On streams and rivers everywhere, many insidious pollution problems are caused by toilets, sinks and washing machines being wrongly plumbed into rainwater pipes instead of foul sewers. If there’s a nasty smell, or if you can see milky discharges, toilet paper or sanitary products in your river, chances are there’s a misconnection somewhere nearby. But on the upside, the local water company should be keen to get it fixed (and it’s illegal for homeowners to refuse).

Get trained as a riverfly monitor

Once a month, a 3-minute kick sample can tell you almost everything you need to know about the health of your local river. Different species of aquatic invertebrates are differently sensitive to pollution, and repeated sampling can locate the source and even provide evidence for a prosecution. Find out more from the Riverfly Partnership website.

Join a local pollution monitoring programme

As well as riverfly monitoring, more and more rivers trusts are setting up networks of local volunteers to spot pollution and help to deal with incidents. Some water companies are recognising the benefits of citizen science too: for example, Thames Water is working in partnership with the Zoological Society of London (ZSL) to run ‘outfall safaris’ and identify problem areas for their surface outfall remediation programme. They’ve also launched a rapid response unit which aims to get to the site of any reported pollutions within an hour.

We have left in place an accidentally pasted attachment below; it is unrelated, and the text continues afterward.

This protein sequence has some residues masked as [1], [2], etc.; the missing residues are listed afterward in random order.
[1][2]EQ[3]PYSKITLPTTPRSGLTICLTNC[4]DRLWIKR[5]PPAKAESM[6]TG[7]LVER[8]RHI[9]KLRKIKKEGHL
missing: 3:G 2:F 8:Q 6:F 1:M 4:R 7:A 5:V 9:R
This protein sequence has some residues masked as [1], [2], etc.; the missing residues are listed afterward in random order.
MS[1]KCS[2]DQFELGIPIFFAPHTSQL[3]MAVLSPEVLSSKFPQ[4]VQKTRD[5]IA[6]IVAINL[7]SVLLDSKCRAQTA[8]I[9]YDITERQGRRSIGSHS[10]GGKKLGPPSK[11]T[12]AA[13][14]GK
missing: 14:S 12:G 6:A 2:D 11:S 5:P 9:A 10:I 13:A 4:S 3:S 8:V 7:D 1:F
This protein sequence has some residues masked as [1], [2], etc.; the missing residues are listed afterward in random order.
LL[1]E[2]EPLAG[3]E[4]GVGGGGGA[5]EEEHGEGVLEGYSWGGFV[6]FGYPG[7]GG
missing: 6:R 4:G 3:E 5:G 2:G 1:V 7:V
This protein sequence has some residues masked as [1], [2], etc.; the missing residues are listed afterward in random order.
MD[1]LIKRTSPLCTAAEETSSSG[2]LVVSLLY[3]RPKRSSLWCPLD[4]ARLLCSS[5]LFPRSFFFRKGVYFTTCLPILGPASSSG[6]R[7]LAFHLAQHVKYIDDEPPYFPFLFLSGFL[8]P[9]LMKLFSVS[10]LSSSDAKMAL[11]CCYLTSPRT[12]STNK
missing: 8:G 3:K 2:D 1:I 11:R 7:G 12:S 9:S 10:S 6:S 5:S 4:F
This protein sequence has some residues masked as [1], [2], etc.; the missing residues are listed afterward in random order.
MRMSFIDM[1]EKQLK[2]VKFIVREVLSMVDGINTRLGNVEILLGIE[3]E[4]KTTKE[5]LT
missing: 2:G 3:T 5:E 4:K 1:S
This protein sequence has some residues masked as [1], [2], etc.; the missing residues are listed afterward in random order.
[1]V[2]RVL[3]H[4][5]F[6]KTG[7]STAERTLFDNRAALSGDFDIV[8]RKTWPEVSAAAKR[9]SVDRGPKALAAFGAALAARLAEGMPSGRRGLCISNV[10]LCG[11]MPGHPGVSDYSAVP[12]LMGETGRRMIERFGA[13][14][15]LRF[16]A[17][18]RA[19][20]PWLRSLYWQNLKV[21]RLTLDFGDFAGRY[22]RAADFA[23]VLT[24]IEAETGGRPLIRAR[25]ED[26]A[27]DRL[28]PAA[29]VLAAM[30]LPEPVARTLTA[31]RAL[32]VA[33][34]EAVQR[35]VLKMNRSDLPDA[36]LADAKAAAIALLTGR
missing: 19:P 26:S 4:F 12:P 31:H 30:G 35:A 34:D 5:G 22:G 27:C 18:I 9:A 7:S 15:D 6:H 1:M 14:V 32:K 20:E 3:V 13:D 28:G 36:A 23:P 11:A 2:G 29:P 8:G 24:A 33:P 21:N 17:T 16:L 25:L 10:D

Make that call!

Wherever you live and fish, keep one or both of these pollution hotline numbers in your phone, and don’t think twice about calling if you spot a pollution problem:

England, Scotland and Northern Ireland: 0800 80 70 60

Wales: 0300 065 3000

It’s far better to be safe than sorry, and every report helps to build up a picture of what’s going on. Your vigilance really can make a difference.

And if all else fails… be like Terry, and put the power of social media to work for you too.

About the author